Neal presenting a public talk at a conference on slavery:
Janie teaching one of her English classes:
The atrium leading into the Library:
32 congregations, they, along with other European Mennonites and the Mennonite Board of Missions (United States and Canada), established a Student Centre in St Maurice just outside Paris in the 1976. The program evolved and in the late 1980's the Centre mennonite de Paris was born. This Centre houses an excellent library in three rooms on the main floor. There is a periodical room with comfortable reading chairs for visiting scholars, and a main reading room which houses most of the books. This room also has a large central table which enables people to spread out while working and accommodates discussion groups. The library office has substantial book shelves and a desktop computer which gives access to the library's online catalogue (about 2,800 books are listed). Wireless access is available to visitors interested in working on subjects such as Christian faith, the community of faith, peace and nonviolence, reconciliation, the church and peace, the radical reformation, inter-denominational dialogues, Anabaptist Studies, Mennonites in France, racism, etc. (for another list of subjects, see: Patchwork.)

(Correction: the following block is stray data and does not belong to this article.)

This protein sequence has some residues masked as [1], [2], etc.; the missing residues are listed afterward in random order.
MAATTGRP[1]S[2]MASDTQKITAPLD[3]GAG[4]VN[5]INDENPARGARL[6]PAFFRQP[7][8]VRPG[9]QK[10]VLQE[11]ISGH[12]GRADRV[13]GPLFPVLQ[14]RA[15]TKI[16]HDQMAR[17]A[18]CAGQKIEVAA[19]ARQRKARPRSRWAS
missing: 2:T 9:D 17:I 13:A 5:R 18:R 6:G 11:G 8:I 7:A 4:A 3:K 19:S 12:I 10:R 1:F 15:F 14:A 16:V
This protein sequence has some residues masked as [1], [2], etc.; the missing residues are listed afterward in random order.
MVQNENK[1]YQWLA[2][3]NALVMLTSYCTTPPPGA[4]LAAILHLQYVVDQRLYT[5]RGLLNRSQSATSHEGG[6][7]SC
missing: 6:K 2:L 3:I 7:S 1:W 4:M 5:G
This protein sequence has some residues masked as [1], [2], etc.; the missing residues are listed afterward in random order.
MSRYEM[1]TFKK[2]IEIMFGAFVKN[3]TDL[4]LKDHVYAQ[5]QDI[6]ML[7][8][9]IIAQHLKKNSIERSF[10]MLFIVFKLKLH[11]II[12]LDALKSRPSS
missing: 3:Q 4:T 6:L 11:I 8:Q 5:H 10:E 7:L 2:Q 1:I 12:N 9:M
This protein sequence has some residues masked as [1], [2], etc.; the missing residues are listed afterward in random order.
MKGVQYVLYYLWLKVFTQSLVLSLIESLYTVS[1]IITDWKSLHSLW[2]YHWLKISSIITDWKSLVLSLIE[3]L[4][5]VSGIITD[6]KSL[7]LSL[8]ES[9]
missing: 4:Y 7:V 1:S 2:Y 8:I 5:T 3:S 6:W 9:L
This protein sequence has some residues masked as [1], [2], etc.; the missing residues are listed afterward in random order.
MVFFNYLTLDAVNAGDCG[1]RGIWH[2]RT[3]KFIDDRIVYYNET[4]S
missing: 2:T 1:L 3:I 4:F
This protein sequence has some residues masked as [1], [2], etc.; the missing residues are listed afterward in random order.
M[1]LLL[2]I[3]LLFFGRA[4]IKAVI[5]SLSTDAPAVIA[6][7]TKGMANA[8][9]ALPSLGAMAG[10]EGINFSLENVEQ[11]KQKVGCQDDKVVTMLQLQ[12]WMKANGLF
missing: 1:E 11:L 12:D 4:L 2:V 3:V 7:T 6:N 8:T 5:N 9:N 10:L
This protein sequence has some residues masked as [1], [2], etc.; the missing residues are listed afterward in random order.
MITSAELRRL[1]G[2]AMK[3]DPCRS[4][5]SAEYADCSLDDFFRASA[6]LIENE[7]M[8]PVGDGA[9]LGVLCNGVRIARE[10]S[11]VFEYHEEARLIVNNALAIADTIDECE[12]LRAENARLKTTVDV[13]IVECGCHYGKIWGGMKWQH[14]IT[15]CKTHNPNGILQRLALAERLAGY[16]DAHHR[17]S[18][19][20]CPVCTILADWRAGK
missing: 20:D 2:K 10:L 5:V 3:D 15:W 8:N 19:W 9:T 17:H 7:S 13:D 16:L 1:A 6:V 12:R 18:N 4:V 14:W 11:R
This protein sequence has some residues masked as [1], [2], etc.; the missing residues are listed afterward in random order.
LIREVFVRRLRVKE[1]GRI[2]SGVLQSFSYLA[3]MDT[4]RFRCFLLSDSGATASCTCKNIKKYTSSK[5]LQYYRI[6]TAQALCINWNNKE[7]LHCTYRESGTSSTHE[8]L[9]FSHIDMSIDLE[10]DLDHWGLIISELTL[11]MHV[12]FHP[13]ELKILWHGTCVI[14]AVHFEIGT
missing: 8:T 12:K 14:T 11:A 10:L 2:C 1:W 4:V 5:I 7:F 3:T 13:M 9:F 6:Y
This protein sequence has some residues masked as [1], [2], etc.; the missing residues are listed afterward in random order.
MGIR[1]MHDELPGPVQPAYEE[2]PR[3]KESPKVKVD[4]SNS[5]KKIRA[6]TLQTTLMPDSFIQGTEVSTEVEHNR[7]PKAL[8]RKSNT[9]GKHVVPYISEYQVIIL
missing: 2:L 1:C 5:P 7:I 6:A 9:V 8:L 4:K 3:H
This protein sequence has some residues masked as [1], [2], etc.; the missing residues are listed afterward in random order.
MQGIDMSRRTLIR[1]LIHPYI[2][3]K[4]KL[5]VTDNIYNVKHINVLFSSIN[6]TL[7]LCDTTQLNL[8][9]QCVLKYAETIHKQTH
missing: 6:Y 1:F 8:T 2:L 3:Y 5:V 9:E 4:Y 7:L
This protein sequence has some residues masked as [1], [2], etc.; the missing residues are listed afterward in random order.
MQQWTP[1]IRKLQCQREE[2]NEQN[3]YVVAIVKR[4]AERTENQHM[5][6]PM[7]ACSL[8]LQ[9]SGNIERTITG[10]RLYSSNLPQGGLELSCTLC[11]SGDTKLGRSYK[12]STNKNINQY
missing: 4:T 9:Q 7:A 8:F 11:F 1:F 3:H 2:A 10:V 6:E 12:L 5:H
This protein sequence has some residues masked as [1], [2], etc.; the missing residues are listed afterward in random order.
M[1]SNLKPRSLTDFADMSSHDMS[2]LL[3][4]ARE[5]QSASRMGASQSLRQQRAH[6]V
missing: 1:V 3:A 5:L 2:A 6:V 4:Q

Neal and Janie Blough work together as the directors of the Mennonite Centre in Paris. Neal received his doctorate from the University of Strasbourg, where he specialized on Pilgram Marpeck, an early Anabaptist thinker and writer who died in 1556. Neal lectures on church history at the Faculté Libre de Théologie Evangélique, Vaux sur Seine and is sought as a speaker at public events and occasionally also by the French media when it is interested in learning about evangelicals' thinking on societal and political concerns. In addition to her assignments at the Centre, Janie Blough (once described as "the soul" of the Centre) is undertaking doctoral studies at the Robert Webber Institute for Worship Studies in Florida. She has also served the local community by offering English classes which can engage adults in topics of interest to the Centre.
Neal has been overseeing the library for the past twenty years. Under his guidance, the Mennonite Centre and its library have been instrumental in issuing or in assisting publications on Anabaptist history and theology of interest to Mennonite evangelical readers. Yves Garet, a retired theology teacher and chaplain, is now helping to catalogue the holdings, and Janice Kreider (retired Canadian librarian) also assisted for one month this past spring. She started cataloguing the library's holdings during the 1988-89 academic year. Plans are afoot to integrate the Centre's catalogue with those of seven other institutions with collections of interest to Protestant theologians and scholars in France. The French national library has recently expressed interest in incorporating these catalogues into the Catalogue collectif de France which would make the Centre's Library known to many more scholars interested in aspects of Mennonite thinking and writing.
Anyone interested in using the Mennonite Centre's library in Paris should visit its website and make an appointment.